The Court grants defendant’s motion to dismiss the claim.

The Court turns its attention to claimant’s request to file a late claim pursuant to Court of Claims Act §10(6).

In determining a motion seeking permission to file a late claim, the Court must consider the following six enumerated factors listed in Court of Claims Act §10(6): (1) whether the delay in filing the claim was excusable; (2) whether the State had notice of the essential facts constituting the claim; (3) whether the State had an opportunity to investigate the circumstances underlying the claim; (4) whether the claim appears meritorious; (5) whether the failure to file or serve a timely claim or serve a timely notice of intention resulted in substantial prejudice to the State; and (6) whether the movant has another available remedy. The Court in the exercise of its discretion balances these factors, and, as a general rule, the presence or absence of any one factor is not dispositive (Bay Terrace Coop. Section IV v New York State Employees’ Retirement System Policemen’s and Firemen’s Retirement System, 55 NY2d 979).

Claimant does not address his failure to timely file and serve a proper claim. Throughout claimant’s cross-motion, he argues that the claim was proper, the State was able to investigate and has suffered no prejudice. Claimant attributes his failure to timely serve a notice of intention to ignorance. The ignorance of the law is not a reasonable excuse (see Sevillia v State of New York, 91 AD2d 792).

The second, third and fifth factors (notice of the essential facts constituting the claim; an opportunity to investigate the circumstances underlying the claim; and whether the delay resulted in substantial prejudice to the State) are related. The Court will consider these factors together.

Claimant argues that these factors favor him, just by examining defendant’s papers. However, defendant did not have notice of the essential facts within 90 days of the date of occurrence. Defendant was unaware that claimant was on the golf course by his absence from the starter sheets. It was not known claimant was involved in the Easter Seals outing since claimant’s accident happened on the golf course a half hour before his outing was scheduled to begin. In addition, it was unknown which golf course this happened on, which of eight tee boxes it was near, and what measurement from a designated landmark the alleged defect was. Also, there are no patron accident reports for claimant’s incident. Defendant did not have an opportunity, nor can it find this alleged “permanent” defect. Granting the motion would result in substantial prejudice. Claimant must show more in order to demonstrate defendant created the condition and it is permanent in nature. Therefore, none of these factors favor claimant.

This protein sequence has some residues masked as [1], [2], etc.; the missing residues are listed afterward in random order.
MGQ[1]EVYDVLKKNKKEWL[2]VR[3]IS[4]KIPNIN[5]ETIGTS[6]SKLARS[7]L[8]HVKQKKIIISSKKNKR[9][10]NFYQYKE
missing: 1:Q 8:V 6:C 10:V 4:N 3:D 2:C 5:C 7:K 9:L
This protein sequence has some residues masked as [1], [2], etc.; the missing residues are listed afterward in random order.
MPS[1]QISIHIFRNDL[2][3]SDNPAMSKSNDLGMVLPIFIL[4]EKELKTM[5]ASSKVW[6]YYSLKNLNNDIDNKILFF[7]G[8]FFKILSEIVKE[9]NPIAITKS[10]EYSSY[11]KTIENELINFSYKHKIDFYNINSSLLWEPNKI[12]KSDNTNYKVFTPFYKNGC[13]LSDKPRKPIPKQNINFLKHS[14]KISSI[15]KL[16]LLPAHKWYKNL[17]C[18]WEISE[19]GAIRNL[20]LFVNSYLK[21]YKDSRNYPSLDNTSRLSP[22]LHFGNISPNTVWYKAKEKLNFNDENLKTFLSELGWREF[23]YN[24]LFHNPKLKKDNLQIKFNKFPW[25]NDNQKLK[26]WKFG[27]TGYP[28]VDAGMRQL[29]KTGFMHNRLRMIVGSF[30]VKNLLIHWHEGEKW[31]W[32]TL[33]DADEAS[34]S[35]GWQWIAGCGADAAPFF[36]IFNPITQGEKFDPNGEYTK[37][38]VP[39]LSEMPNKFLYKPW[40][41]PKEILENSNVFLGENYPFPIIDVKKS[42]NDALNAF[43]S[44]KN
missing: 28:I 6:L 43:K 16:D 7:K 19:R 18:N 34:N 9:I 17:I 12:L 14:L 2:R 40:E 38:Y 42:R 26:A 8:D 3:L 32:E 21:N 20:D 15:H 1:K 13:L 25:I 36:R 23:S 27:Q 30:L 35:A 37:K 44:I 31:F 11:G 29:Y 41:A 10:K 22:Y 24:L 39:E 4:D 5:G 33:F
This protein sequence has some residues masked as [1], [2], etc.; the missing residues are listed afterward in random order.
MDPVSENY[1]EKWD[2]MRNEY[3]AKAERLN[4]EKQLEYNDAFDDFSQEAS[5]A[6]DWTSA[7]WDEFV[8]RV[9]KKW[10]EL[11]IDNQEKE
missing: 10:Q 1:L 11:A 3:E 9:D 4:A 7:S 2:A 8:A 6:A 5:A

Claimant does not appear to have an alternative remedy.

While the presence or absence of any one of the six factors is not dispositive, (see Bay Terrace Coop. Section IV v New York State Employees’ Retirement System Policemen’s and Firemen’s Retirement System, 55 NY2d 979), the most critical factor always is the apparent merit of the proposed claim. The movant need only establish that the proposed claim is not patently groundless, frivolous or legally defective and there is reasonable cause to believe that a valid cause of action exists (Matter of Santana v New York State Thruway Auth., 92 Misc 2d 1). If a movant cannot meet this low threshold and the claim is patently without merit it would be meaningless and futile for the Court to grant the application.

After examining claimant’s papers the Court finds claimant has failed to satisfy the appearance of merit. The cross-motion is based only upon the affirmation of counsel. There is no affidavit from claimant or someone with knowledge of the facts of the case. Claimant’s cross-motion is also defective in that it fails to include a copy of the proposed claim as required by Court of Claims Act §10(6).

Based upon the foregoing, claimant’s cross-motion to file a late claim is denied and defendant’s motion to dismiss is granted. The Clerk of the Court is directed to close the file.


December 16, 2005
Hauppauge, New York

HON. JAMES J. LACK
Judge of the Court of Claims




[1].The following papers have been read and considered on defendant’s motion: Notice of Motion dated May 10, 2005 and filed May 12, 2005; Affirmation in Support of Todd A. Schall, Esq. with annexed Exhibits A-B dated May 10, 2005 and filed May 12, 2005.
[2].The following papers have been read and considered on claimant’s motion: Notice of Cross Motion For a Late Claim dated June 20, 2005 and filed June 21, 2005; Affirmation in Opposition and Cross-Motion for a Late Claim of Daniel Weir, Esq. with annexed Exhibit 1 dated June 20, 2005 and filed June 21, 2005; Affirmation in Support and Opposition of Todd A. Schall, Esq. with annexed Exhibit A dated August 22, 2005 and filed August 24, 2005; Plaintiff’s (sic) Reply Affirmation for Cross Motion For a Late Claim of Daniel Weir, Esq. dated September 21, 2005 and filed September 21, 2005.
[3].This statement takes into account claimant’s description of the ninth or tenth tee, and that it could have happened on one of four of the 18 hole courses. This would assume that the reader of the claim knows that golf carts are not permitted on the Black Course (Somma Affidavit ¶4).